How to work with non-BMP characters
ECMAScript and Duktape support for non-BMP
ECMAScript standard strings are 16-bit only
ECMAScript standard itself does not support non-BMP characters: all codepoints are strictly 16-bit. Non-BMP characters are intended to be represented using surrogate pairs:
- E5.1 Section 8.4: http://www.ecma-international.org/ecma-262/5.1/#sec-8.4
- E6 Section 6.1.4: http://www.ecma-international.org/ecma-262/6.0/#sec-ecmascript-language-types-string-type
ES2015 RegExp patterns having the
u flag support non-BMP characters by interpreting the string data as UTF-16:
String.prototype.trim() also has special handling for non-BMP characters (again interpreting the string as UTF-16):
Duktape strings support up to 32-bit codepoints
Duktape represents strings in an extended UTF-8 format which allows both arbitrary 16-bit codepoints (as required by ECMAScript) but also extended codepoints for the full 32-bit range. Also arbitrary byte sequences (which are invalid UTF-8) are allowed:
As a result, Duktape supports characters in the non-BMP range directly:
- C code can push such strings, expressed as (extended) UTF-8, directly using e.g.
- Non-BMP characters will mostly work as one expects in ECMAScript code. There are some individual ECMAScript bindings which may not work as expected because the standard bindings expect codepoints to be at most 16 bits.
Main approaches for dealing with non-BMP characters
The main choice is between:
- Using surrogate pairs: standard approach, engine neutral, has some inconveniences like
.lengthof strings counting the surrogate pair characters individually. C code will first encode non-BMP characters into surrogate pairs, with each codepoint in the pair then encoded using CESU-8.
- Using Duktape specific non-BMP strings: more natural for C code,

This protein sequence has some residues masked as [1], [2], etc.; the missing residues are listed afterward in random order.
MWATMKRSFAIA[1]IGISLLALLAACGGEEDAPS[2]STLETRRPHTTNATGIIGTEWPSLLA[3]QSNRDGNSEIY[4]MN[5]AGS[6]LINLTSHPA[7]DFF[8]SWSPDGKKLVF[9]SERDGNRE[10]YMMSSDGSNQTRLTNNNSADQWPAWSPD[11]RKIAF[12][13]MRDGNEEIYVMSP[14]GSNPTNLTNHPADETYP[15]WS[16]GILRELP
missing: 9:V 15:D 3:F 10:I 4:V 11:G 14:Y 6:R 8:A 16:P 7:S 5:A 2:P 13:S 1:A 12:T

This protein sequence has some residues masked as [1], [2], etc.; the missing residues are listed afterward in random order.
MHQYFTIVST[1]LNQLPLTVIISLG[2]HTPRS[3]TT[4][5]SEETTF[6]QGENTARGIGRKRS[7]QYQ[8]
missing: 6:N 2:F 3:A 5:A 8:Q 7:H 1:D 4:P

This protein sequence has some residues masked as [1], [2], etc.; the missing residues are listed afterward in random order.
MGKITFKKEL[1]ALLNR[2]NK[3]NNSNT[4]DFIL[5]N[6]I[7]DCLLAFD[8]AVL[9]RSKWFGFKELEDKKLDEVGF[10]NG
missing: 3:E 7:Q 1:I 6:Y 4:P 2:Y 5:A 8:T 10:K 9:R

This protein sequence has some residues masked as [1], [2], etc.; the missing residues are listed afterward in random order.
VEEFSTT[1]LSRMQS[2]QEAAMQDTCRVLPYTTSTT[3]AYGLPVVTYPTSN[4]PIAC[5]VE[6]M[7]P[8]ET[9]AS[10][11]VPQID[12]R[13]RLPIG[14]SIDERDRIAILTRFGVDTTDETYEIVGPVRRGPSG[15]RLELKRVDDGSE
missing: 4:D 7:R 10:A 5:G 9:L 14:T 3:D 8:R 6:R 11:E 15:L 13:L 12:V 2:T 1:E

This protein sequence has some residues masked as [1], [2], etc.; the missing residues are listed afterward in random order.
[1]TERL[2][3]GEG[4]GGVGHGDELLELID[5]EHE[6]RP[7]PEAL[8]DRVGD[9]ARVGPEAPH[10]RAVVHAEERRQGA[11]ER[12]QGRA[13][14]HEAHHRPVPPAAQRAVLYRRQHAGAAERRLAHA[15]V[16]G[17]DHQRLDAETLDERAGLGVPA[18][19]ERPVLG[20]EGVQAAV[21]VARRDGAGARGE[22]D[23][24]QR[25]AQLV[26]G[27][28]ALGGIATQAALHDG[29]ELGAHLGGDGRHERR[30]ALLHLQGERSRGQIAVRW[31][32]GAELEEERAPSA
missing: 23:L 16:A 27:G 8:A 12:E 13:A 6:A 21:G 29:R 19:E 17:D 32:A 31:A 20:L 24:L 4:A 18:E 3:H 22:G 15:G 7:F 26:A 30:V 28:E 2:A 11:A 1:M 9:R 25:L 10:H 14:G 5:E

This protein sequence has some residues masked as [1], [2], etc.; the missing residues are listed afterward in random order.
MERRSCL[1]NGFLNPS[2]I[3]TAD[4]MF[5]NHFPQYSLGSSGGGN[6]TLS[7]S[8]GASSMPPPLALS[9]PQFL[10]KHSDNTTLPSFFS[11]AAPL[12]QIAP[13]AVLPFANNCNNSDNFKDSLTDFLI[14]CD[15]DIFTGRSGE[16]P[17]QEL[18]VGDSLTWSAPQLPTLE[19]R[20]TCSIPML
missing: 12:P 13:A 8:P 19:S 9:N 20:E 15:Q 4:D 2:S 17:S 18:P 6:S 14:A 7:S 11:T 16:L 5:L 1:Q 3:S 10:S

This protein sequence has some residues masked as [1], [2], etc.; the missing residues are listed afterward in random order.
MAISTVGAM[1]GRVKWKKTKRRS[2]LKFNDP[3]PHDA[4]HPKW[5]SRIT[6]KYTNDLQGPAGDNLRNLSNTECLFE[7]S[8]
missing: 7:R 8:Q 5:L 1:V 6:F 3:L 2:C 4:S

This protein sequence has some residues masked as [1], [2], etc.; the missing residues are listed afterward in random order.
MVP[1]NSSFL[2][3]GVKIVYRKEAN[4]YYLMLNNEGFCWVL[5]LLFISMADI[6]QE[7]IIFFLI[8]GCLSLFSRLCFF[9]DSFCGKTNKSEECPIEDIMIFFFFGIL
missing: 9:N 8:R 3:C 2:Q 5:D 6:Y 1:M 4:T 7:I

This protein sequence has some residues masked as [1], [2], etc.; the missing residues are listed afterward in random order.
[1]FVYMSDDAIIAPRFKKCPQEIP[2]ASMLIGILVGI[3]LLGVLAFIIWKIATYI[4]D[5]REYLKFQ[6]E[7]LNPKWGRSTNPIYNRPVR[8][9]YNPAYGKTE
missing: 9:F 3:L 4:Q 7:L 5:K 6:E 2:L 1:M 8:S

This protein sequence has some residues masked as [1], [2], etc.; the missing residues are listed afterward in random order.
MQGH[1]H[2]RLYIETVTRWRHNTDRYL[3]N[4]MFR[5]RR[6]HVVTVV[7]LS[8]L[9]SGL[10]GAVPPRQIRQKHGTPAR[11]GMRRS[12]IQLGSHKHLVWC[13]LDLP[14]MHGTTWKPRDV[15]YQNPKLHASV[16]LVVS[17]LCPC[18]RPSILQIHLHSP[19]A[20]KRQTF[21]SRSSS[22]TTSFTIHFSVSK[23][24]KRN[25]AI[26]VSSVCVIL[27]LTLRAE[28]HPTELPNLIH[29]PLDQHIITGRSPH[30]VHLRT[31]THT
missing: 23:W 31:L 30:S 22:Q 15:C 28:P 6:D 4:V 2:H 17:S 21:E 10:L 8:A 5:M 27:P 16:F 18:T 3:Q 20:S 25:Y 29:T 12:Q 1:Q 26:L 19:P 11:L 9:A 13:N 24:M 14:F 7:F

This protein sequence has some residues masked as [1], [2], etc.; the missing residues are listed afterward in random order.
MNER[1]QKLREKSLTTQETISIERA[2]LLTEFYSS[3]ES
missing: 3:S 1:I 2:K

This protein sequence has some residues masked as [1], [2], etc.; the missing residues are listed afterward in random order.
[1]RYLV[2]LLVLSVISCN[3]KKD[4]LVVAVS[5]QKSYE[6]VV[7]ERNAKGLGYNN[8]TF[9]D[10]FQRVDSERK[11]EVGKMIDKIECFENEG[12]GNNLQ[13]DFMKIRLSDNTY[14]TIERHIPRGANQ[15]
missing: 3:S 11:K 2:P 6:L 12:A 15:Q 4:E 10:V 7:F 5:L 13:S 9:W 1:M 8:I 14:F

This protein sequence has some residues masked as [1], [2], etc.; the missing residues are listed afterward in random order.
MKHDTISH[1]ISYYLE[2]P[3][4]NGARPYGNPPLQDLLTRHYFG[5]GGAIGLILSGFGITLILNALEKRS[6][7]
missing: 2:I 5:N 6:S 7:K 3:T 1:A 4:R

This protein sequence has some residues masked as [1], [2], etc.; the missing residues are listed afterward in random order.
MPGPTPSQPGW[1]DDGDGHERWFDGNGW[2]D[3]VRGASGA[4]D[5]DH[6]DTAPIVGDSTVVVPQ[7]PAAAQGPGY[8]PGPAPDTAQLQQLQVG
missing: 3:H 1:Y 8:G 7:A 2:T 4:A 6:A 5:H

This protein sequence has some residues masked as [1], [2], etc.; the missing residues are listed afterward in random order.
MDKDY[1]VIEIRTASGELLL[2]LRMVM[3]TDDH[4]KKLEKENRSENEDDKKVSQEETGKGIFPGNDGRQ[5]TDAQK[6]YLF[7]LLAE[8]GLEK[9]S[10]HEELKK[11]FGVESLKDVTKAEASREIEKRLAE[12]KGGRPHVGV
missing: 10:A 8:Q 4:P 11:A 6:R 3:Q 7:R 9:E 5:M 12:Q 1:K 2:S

.lengthwill be correct, has some inconveniences like some standard bindings working in unexpected ways. C code will encode strings using UTF-8 directly.
Using surrogate pairs
For example, to represent LEFT-POINTING MAGNIFYING GLASS U+1F50D:
// http://www.russellcottrell.com/greek/utilities/surrogatepaircalculator.htm var magnifyingGlass = '\uD83D\uDD0D'; print(magnifyingGlass.length); // prints 2 print(Duktape.enc('hex', magnifyingGlass)); // prints eda0bdedb48d, surrogate codepoints eda0bd edb48d = eda0bdedb48d
Note in particular that the
\u escape only accepts 4 digits, which may be misleading:
// This gets parsed as U+1F50 followed by ASCII 'D'. var magnifyingGlass = '\u1F50D';
If you want your C code to see UTF-8 you'll need to encode/decode the surrogate pairs as appropriate. It's probably best to write helpers to:
- Push a UTF-8 string onto the value stack, converting non-BMP characters to surrogate pairs (CESU-8).
- Read a string the value stack, converting surrogate pairs (CESU-8) into UTF-8.
Using Duktape UTF-8
This approach is convenient for C code, because strings can be expressed directly as UTF-8 with no conversion or dealing with surrogate pairs.
One limitation is that there is no ECMAScript syntax for non-BMP characters so you can't use them in literals. There are a few workarounds:
// Decode from Duktape JX format which supports UTF-8. var magnifyingGlass = Duktape.dec('jx', '"\\U0001f50d"'); print(magnifyingGlass.length); // prints 1 print(Duktape.enc('hex', magnifyingGlass)); // prints f09f948d, direct UTF-8 for U+1F50D // Enter UTF-8 data directly as hex. var magnifyingGlass = Duktape.dec('hex', 'f09f948d'); print(magnifyingGlass.length); print(Duktape.enc('hex', magnifyingGlass)); // Enter UTF-8 data into a buffer and coerce to string. var magnifyingGlass = String(Duktape.Buffer(new Uint8Array([ 0xf0, 0x9f, 0x94, 0x8d ]))); print(magnifyingGlass.length); print(Duktape.enc('hex', magnifyingGlass)); // Use String.fromCharCode(); since Duktape 1.2.0 fromCharCode() has default // non-standard behavior (which can be disabled) to accept non-BMP codepoints. var magnifyingGlass = String.fromCharCode(0x1f50d); print(magnifyingGlass.length); print(Duktape.enc('hex', magnifyingGlass));